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Thursday, September 29, 2016
London: after Christmas, only churches offer hope to rough sleepers
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More than 2,000 homeless people slept at seven Crisis Open Christmas shelters in London over the Christmas holidays.  The Department of Communities and Local Government had assured Crisis that efforts would be made to find further beds for the homeless men and women. But as they closed yesterday,  no further accommodation was made available. The homeless are now now back on the streets in freezing temperatures.  Only voluntary projects run by churches have been able to take in a few more people.

One volunteer, Philip Burke, has sent the following letter to Mrs Michelle Binfield at the Department of Communities and Local Government, with copies to MPs.

Dear Mrs Binfield,

As a former homelessness charity chair and current trustee with a West London church based homelessness charity, I recently volunteered with Crisis Open Christmas, based at the Dependency Centre in Battersea. However, I was left with serious concerns about the following:

    * No provision of beds for long term supported onward referrals.  Two  beds were found at a Church-run night shelter in Hackney and a few at a West London Church-run shelter.  The shelters are mainly run by church volunteers so provision for support was limited.  During the day people are expected to return to the streets as the shelters primarily provide emergency accommodation at night.  It should be noted that one gentleman referred was an amputee with severe mobility support needs.

    * Altogether Crisis supported over 2,000 people during the Christmas period with nearly 200 (with substance misuse problems) actually staying at the Battersea Park Road Centre alone.

    * Whilst volunteers and support workers spent time referring people it appeared from anecdotal evidence that opportunities for onward referral were scant and in many cases non-existent.  This caused real concern as the people presenting had high support needs, chaotic lifestyles and were in need of acute 'crisis intervention'.

    * Amongst volunteers there was a sense of powerlessness and disappointment (not with Crisis) as it appeared that there was no Government led strategy to support rough sleepers who were obliged to return to the streets once Crisis closed on the eve of New Years eve. This was made even more apparent by the hostile weather conditions.

    * It was felt amongst many of us that whilst Crisis facilitate this wonderful opportunity to support the homeless  at this highly charged time of year when temperatures frequently dip below zero, especially at night, we would have liked to see the State take a larger and more proactive role in addressing these issues, particularly at this time, when so many people were able to come inside due to the enormous generosity of both Crisis and its several thousand volunteers including church based agencies.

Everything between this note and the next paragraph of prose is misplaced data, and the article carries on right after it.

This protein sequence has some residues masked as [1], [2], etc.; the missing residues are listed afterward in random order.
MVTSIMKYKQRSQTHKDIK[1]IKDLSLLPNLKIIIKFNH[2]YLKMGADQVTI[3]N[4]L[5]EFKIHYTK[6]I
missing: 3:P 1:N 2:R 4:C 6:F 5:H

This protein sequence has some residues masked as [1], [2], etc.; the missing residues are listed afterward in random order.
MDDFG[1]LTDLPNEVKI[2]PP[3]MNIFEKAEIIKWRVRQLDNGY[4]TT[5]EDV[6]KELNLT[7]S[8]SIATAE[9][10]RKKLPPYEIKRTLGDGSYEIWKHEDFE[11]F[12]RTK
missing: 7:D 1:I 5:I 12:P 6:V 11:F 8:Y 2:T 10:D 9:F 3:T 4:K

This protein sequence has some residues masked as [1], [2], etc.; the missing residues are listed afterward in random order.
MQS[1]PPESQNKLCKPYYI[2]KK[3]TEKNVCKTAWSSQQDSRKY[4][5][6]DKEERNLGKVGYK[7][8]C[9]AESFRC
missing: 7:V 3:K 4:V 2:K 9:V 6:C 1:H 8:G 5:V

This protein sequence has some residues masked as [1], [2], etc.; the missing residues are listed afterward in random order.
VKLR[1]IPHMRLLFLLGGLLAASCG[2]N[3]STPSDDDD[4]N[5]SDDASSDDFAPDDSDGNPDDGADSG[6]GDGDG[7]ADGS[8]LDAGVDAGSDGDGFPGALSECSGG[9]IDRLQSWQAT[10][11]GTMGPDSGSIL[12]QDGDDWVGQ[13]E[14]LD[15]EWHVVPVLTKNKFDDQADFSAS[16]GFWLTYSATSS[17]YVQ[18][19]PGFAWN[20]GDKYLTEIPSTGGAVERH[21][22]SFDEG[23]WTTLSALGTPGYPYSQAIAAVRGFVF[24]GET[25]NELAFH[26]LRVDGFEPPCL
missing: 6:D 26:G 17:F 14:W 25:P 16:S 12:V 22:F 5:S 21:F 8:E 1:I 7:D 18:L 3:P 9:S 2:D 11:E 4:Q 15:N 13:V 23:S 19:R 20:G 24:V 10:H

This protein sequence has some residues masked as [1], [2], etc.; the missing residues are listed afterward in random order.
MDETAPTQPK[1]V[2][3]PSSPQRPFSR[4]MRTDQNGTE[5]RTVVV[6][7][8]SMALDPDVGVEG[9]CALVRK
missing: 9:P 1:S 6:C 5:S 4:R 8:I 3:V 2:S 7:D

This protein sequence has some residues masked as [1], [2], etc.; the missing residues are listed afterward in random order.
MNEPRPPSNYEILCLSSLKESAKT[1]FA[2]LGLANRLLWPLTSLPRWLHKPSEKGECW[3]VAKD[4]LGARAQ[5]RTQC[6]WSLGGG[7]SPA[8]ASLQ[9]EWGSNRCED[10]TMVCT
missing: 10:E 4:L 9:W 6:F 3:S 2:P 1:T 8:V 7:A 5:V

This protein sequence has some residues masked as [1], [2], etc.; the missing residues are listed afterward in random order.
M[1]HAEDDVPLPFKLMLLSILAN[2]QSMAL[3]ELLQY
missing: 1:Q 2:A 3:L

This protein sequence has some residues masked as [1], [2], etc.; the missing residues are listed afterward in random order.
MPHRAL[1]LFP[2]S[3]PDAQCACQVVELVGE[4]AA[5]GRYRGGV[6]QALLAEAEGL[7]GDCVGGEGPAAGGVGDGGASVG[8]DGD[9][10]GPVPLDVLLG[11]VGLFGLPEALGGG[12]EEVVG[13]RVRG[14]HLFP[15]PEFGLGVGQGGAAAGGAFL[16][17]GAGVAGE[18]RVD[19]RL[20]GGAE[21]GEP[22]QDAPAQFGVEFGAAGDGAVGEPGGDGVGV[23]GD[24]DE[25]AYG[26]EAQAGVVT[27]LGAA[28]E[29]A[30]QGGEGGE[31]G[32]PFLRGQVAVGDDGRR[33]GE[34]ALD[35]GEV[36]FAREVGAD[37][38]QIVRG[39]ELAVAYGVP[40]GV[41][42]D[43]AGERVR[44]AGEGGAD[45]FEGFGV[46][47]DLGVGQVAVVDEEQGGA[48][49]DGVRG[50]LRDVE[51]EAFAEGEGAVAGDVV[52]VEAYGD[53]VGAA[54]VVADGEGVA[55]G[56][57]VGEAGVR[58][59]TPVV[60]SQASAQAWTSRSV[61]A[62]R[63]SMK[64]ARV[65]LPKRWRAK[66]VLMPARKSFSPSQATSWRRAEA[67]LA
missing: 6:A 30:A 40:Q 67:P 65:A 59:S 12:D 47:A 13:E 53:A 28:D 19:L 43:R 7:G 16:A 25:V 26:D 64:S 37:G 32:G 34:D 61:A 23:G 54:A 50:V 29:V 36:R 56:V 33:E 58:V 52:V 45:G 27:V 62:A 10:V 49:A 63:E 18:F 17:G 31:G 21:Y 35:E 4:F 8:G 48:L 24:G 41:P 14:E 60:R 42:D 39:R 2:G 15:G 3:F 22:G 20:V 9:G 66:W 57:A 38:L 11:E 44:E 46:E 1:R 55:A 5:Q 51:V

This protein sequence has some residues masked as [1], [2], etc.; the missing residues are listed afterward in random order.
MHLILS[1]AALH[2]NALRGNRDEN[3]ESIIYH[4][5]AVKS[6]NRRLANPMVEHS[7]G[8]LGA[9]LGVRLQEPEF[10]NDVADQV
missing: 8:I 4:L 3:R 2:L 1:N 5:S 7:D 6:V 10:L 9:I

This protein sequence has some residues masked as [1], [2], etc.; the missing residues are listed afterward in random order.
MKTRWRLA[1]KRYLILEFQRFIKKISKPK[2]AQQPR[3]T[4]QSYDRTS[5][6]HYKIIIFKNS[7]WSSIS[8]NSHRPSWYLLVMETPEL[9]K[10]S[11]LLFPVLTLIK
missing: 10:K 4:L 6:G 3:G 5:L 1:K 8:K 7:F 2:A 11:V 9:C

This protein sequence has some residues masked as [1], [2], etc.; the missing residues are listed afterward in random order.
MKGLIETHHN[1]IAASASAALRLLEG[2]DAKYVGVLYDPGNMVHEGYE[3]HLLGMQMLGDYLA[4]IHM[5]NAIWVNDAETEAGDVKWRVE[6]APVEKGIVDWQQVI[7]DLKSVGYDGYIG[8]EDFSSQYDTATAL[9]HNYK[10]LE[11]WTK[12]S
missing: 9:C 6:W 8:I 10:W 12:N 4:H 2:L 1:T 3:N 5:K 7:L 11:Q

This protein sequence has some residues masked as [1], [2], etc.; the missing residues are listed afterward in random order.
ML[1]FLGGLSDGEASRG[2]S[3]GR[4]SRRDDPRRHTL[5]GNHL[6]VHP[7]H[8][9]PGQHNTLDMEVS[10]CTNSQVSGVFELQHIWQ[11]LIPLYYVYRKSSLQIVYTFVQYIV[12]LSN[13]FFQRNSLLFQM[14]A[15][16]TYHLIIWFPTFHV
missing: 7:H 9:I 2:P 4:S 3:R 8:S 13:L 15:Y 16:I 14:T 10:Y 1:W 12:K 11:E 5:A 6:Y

* It would be great to get people off the streets by 2012, but our experience showed us there was a REAL lack of beds, hostel places, supported facilities, easy access to detox and self-referral shelters.

It appeared that with the best will in the world there was just minimal options. This was unacceptable to many of us yet we felt committed to volunteer with Crisis again.

    * The church network of cold weather shelters appeared to be the ONLY option for easy access / self referral clients yet the majority were full to capacity.

    * Bureaucracy prevented chaotic people in distress from accessing correct support due to a system which seems to be working against people who are in genuine need. 

    * A serious lack of direct access hostel provision across London (unlike those available in the early 1990's) meant that people could not present as homeless to the many hostels across the capital and ask for help.

    * Many of those from the Accession Countries of the EU, particularly Poland, had nowhere to go other than the streets, as they often have no recourse to public funds. This excludes them from accessing almost all mainstream homeless hostels - which are entirely funded by the civic authorities. A10 homeless nationals are left in the cold and heavily reliant on church charity / shelters, and handouts to survive, particularly during these bitter conditions.

Whilst I understand that the Department for Communities and Local Government facilitated meetings in the lead up to the Crisis Christmas effort, its seems to me and others involved, that there needs to be a radical shift in policy, so that nobody is beyond the help of the State. Until this happens, we will continue to see a burgeoning street homeless population, which is so evident across London and beyond, where so many are forced to turn to faith-based charities for help and compassion.

It is incumbent on politicians on all sides to come together as a matter of urgency to discuss a better way forward, bringing together those agencies, often faith based charities, who work day in day out with people on the streets, who cannot access mainstream provision usually as a result of outrageous bureaucracy, that so often prevents people from receiving basic humanitarian help - starting with emergency accommodation.

I am calling for immediate action given that Crisis has now closed its residential provision for another year, but many will be forced to sleep rough in sub-zero conditions tonight, tomorrow and the day after whilst the rest of us have a warm home to go to.       

I would be happy to meet to discuss further.

Warm regards

Philip Burke

Trustee - Upper Room at St Saviours,  Hammersmith

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Tags: Crisis, Department of Communities and Local Government, homeless, Mrs Michelle Binfield, Philip Burke


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